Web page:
Holes drilled in the bottom of the new bucket to allow for ventilation and drainage of “worm tea.” Yum! Yum!
The tea. Just a smidge.
Completely odorless – ask my kid who gags at the thought of her siblings using the bathroom. This stuff is anti-fungal (, wards off pest insects by providing plants with increased levels of chitinase (read all about it here:, and is nutrient rich for your garden. I dilute with water, then spray it wherever need be. My newly planted tomato leaves were suffering some kind of fungal rot, but quickly bounced back after receiving their tonic. It must be good because dude, they sell the stuff on Amazon: Worm Tea Gone Commercial. Though I can’t vouch for stuff that’s not fresh from the can. See below!
Castings from the bottom of one of the buckets (through ventilation holes) – remind yourself these buckets were in desperate need of emptying and redistributing. The worm population was O.O.C.
Bedding for the new condos.
Sorting the worms from the castings. My daughter’s absolute favorite part. There were so many “cocoons” – I literally just had to toss them in the garden. They are red wigglers. So we didn’t feel like we were doing any harm.
See “Ask Mr. Smarty Pants” on
Mind you, this is all that remains after loads of chopped (and sometimes frozen) fruit and veg nibblings, coffee grounds, tea leaves, crushed egg shells, newspaper, shredded paperboard, dryer lint, etc. These little ones have transformed our trash into not so stinky garbage and given it back to our garden in the most miraculous way.

I picked up these crazy gang of annelids from a veterinarian friend who was growing an abundance in her own high level vermi-condo, but she started off with something like this bag of 1,200 from your Big Brother provider.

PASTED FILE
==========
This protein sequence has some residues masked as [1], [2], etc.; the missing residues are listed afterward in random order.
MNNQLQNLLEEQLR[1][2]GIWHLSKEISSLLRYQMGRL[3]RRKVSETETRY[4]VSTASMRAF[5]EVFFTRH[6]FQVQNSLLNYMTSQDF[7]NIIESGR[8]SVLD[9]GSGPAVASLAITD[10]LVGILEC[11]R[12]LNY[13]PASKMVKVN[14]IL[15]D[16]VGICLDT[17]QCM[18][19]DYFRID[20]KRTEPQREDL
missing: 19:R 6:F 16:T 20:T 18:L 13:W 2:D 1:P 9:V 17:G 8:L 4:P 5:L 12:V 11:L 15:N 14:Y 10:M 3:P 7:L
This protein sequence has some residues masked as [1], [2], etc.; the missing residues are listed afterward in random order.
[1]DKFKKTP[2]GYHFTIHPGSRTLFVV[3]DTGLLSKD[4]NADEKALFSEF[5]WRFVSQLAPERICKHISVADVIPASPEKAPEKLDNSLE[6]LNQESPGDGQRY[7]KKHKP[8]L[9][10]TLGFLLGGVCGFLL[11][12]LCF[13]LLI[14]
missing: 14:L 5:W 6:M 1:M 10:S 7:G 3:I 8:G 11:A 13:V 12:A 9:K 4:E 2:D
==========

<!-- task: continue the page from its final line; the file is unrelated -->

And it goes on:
I use the cheap 5 gallon buckets to create my condos and keep them in a cool dry place. As long as you follow the recipe and researched guidelines, they do not smell and do not attract any pests. As long as you provide the appropriate proportion of dry bedding and chopped organic wet food (and of course a temperature regulated environment with good ventilation), it is a slow breakdown that you can literally forget about for several weeks at a time. My worm enabling friend uses this multilevel stacking system with a drain spout as she prefers that ease of maintenance. I don’t mind putting my kids to work and getting our hands a little dirty with our humble setup. As for their classrooms, I wish every one of them kept something like this side-by-side viewer!

Every one of their peers should appreciate where their organic (and inorganic) garbage goes and its amazing potential. For an in-depth breakdown of how to vermicompost in the classroom (and at home!) from Cornell University, check out this article:

I also like KidsGrowingStrong.Org‘s info, especially it’s poster reference sourced from the Blog – great kid teaching tool!



  1. Pingback: Our First Black Swallowtail Butterfly Emerges and Takes Flight – NatureMomTexas